Iran's President Mahmoud Ahmadinejad has said his country does not fear the US military and that any attack would be "severely punished".
Mr Ahmadinejad made the comments in a rare US television interview on Monday.
He was speaking after US officials said they had evidence Iran was providing weapons to Shia militias in Iraq who were attacking the US military.
Mr Ahmadinejad said Iran "shied away from all conflict" and that no peace would come with foreign troops in Iraq.
In the interview with ABC Television in Tehran, Mr Ahmadinejad was asked if he feared a US military attack.
"Fear? Why should we be afraid?" he asked.
Mr Ahmadinejad said he thought the possibility of such an attack was "very low".
"We think there are wise people in the US who would stop such illegal actions," he said.
And he stressed that Iran's position was clear, saying, "Anyone who wants to attack our country will be severely punished."
The Bush administration denies it is planning to invade Iran but has indicated it is willing to use military force to deal with any Iranian interference inside Iraq.
Mr Ahmadinejad was asked repeatedly about Iran supplying weapons to Shia militias.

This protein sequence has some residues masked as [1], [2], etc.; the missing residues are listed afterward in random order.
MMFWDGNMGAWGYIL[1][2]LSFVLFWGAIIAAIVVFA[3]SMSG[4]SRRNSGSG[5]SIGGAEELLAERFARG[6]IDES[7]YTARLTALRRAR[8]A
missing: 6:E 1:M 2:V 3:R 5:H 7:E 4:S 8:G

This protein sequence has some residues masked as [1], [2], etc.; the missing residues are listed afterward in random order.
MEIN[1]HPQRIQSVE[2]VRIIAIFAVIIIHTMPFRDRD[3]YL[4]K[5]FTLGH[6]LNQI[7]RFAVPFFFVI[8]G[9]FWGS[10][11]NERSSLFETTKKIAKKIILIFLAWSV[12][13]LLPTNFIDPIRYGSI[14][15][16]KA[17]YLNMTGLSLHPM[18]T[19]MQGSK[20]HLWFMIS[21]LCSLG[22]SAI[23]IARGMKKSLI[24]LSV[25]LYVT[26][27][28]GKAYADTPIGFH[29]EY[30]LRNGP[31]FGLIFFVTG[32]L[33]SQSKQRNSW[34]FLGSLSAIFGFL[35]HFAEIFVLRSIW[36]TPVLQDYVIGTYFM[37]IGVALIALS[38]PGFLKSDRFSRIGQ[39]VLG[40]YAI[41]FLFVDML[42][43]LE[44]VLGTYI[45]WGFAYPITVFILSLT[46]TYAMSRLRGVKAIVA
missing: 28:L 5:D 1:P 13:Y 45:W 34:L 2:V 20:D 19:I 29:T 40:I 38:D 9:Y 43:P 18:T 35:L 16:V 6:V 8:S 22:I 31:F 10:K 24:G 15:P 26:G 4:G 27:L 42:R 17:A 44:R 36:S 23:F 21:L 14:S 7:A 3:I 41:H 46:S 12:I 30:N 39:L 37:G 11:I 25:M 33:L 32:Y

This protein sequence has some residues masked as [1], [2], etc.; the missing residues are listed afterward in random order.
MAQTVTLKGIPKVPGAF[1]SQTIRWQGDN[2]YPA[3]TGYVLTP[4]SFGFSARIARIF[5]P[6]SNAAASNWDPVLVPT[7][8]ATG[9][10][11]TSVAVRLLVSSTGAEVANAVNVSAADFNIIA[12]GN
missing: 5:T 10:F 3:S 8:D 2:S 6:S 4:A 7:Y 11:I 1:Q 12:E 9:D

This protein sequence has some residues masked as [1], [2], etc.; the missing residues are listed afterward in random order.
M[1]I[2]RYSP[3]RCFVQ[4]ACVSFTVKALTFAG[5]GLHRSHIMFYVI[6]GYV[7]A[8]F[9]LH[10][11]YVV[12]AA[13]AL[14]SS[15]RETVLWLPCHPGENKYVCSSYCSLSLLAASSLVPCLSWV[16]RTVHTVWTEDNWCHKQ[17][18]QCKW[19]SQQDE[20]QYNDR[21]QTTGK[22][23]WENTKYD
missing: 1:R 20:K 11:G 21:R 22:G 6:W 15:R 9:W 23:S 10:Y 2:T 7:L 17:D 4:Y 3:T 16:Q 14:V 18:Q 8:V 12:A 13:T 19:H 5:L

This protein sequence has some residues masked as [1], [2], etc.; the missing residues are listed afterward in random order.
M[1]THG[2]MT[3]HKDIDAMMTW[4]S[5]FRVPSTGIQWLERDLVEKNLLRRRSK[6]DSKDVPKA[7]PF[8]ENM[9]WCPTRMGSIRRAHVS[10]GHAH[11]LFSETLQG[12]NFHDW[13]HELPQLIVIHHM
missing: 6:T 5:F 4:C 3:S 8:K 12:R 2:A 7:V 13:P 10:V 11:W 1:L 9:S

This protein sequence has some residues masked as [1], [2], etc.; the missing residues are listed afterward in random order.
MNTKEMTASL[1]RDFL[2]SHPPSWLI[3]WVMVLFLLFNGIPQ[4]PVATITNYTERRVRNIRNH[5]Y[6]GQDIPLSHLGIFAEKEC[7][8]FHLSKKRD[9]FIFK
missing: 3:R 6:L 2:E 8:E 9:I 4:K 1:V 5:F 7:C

He said the accusations were "excuses to prolong the stay" of US forces and that they would need a "court to prove the case".
"The US is following another policy, trying to hide its defeats and failures and that's why it is pointing its fingers to others," Mr Ahmadinejad said.
"There should be no foreigners in Iraq. And then you see that you have peace in Iraq," he said.
Earlier Iranian Foreign Ministry spokesman Mohammad Ali Hosseini had called the US allegations baseless propaganda.
He said Washington had a long history of fabricating evidence.
In the US, some Democrats also expressed concerns about levelling such accusations against Tehran.
Democratic Senator Chris Dodd said the Bush administration had tried to falsify evidence before, and it would be a mistake to create a premise for future military action.
On Monday, White House spokesman Tony Snow reiterated that the administration believed the weaponry was coming directly with Iranian government approval.
And a spokesman for UK Prime Minister Tony Blair said: "We keep finding the weaponry which we don't believe to be sourced from anywhere else."